The SolidWorks Advantage

The shear number of components, the routing, the supports, make this virtually impossible to design by hand. Not only did everything have to fit, it must be easy to operate, and easy to maintain. We always design with the Operator and Maintainers in mind.

Using the 3D CAD package, SolidWorks, we were able to complete a full design, and test that design for operational requirements. It is also quite handy that SolidWorks will generate an accurate and complete Bill of Materials to make Purchasing happy.  There are a number of high quality 3D packages out there, I simply prefer SolidWorks.

Moral of the Story

Generally, the later in the Project lifecycle that we make mistakes, the more costly those mistakes are. For example, any work done in the field costs at least three times as much, in both time and money, as work in the shop. It is better to make your mistakes on a computer screen where the correction only costs you a few minutes, then it is during testing when you have to rip out a Valve Bank and delay delivery to the Client.

Design first – Then Build Later. That sounds simple, but many do it backwards, and pay for it. If halfway through the build your tradesmen are coming to you with suggestions of how to better design the system, you have already failed. A good designer will always run his ideas by his colleagues on the floor and get their input while the design is still on the screen. These guys work hands on eight hours a day, five days a week. They know what works and what doesn’t. They are one of your most valuable assets as a Design Engineer. Once completed, hand the drawings to the Manufacturing Manager to be red-lined, then to the Quality Manager for a similar review. Yes it will take an hour or two of their time, but they will invariably catch mistakes, or make suggestions, that will save many more hours and dollars during the build, and may frustrations for the Operators down the road.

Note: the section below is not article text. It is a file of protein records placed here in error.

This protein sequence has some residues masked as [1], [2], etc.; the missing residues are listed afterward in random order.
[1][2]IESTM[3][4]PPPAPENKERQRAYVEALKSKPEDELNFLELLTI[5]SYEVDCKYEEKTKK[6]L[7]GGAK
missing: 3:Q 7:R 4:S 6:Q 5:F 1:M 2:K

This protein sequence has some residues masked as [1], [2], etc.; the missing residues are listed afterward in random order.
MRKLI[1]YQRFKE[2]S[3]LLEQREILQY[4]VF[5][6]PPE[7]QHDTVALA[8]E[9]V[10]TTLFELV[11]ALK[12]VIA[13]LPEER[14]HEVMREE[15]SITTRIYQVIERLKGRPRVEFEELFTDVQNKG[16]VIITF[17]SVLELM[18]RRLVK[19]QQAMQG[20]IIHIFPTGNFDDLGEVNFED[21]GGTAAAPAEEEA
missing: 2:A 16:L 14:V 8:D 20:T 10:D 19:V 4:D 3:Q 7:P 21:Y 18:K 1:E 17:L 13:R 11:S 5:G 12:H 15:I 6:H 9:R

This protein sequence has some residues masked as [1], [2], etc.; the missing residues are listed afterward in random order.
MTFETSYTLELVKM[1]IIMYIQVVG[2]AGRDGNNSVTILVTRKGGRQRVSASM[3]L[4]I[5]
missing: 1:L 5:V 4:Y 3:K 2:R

Design First – Then Build.


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Corrosion Issues = Planning Issues

Dynamic Machine Design Homepage


Corrosion is the Fruit of Poor Planning

Rusted Out Foam Chamber
Corrosion and Erosion

Corrosion & Erosion, Hand in Hand

There indeed is a desperate need for a corrosion science. We have all seen perfect, shiny new equipment quickly rot and deteriorate in the field. Put a new motor in a pulp mill and two years later you cannot even read the label on it. String in a new stainless steel spool and a little while later you have pinhole leaks at the welds. To the right you see a fire suppression foam changer on an API 650 storage tank. It is only a few years old, but out in the wind and weather, next to the ocean, it has rotted completely away. Imagine if there was a tank fire. Do you thing that foam chamber would be effective?

In many industrial processes there is a requirement for metallurgical engineers to investigate, research and develop solutions for safe handling of chemicals. In larger industrial settings there is also a need for the assistance of corrosion specialists when integrating numerous pieces of varying equipment into a process. For example if you are transporting hydrofluoric acid at 300 Celsius through a pressurized pipe, you get an expert to tell you how. For many process situations we do have regulatory bodies and industry standard associations to help us. ASME, API, NFPA etc are perfect examples.

Outside of the Extreme

There is however another facet of the corrosion game. Many corrosion issues we face daily in industry have extremely simple solutions. Most are caused by an abject failure to educate ourselves before making decisions. All that is required is a little reading. There are untold resources, free and available at your fingertips if you have Internet and can type. There are some basic consideration that can save you a fortune and a lot of pain downstream.

Common Galvanic Corrosion